One in eight drivers has nodded off at the wheel in the past year, according to research published by road safety charity Brake.
'Head-nodding' occurs when someone sleeps between two and 30 seconds, often without realising they're doing it.
Nearly 90% of drivers ignore official advice, by failing to stop and take a nap when tired. Julie Townsend, Brake’s campaigns director, said: 'Tiredness at the wheel kills. Driving a vehicle is a huge responsibility that must be taken seriously. That means stopping when we feel drowsy and certainly never starting a journey tired. It’s a matter of life and death.'
20% of deaths caused by tired drivers
One in five fatal motorway crashes is caused by tired drivers, experts at the Department for Transport have estimated. Drivers falling asleep at the wheel don’t brake before crashing and therefore incidents tend to be high-speed, increasing the risk of death or serious injury.
Young drivers are more likely to drive when tired, with 25% of young drivers admitting to have head-nodded in the past year and 55% saying they'd driven while tired.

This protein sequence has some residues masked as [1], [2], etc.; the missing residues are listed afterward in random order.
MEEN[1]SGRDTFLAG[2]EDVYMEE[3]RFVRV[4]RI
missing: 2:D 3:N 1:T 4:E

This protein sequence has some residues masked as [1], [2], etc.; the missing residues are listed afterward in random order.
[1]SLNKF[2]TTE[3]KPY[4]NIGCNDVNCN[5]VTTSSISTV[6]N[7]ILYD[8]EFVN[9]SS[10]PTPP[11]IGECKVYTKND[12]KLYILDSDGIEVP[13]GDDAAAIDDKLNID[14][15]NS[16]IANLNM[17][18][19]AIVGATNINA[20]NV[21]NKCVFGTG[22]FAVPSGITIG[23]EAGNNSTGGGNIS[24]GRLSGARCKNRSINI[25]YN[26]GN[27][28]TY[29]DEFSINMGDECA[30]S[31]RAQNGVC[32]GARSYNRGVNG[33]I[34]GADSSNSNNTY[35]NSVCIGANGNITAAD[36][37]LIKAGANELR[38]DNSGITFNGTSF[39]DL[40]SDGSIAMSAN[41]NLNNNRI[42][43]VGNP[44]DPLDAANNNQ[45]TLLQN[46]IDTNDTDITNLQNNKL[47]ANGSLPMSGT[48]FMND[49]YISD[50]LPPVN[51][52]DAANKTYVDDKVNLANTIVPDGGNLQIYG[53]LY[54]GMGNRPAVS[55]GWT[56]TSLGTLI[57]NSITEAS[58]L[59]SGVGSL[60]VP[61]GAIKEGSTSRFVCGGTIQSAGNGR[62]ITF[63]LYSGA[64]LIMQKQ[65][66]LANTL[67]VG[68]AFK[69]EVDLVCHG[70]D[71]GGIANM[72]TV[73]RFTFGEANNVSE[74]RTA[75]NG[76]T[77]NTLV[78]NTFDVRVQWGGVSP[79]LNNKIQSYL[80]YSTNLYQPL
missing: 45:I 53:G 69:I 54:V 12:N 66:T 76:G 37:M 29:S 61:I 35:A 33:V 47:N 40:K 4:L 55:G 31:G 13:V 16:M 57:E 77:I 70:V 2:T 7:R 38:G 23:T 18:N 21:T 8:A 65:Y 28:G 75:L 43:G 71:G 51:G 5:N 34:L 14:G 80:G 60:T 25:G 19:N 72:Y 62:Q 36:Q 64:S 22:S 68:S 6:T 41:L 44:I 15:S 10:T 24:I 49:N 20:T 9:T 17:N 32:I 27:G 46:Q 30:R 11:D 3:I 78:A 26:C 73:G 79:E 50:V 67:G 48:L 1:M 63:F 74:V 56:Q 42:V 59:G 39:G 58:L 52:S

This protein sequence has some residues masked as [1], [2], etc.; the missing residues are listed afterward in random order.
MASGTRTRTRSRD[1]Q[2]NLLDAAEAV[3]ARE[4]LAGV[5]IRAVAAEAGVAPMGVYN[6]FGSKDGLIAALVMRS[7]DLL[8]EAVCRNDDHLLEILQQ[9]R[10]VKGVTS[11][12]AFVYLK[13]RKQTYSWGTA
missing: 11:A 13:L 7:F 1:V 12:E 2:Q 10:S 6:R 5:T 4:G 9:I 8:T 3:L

Head-nodding, referred to by clinicians as ‘microsleeps’ occurs when people are tired, but trying to stay awake. Nodding off for a few seconds can be fatal. At 70mph; a six second nod could carry you 200m across 3 lanes of traffic and down an embankment.
Here are some tips on how to stay safe while driving
• Get plenty of rest, and plan your journey to include rests
• Take a 15-minute break every two hours
• Take heed of warning signs – if you feel tired, stop for a break
• If you drink caffeine, drink two cups of coffee and then have a snooze. The caffeine will take effect in 10-15 minutes
• The effect of caffeine is temporary, the only long-term solution to tiredness is sleep
• If you feel tired during the day, check with your doctor for treatable sleep disorders
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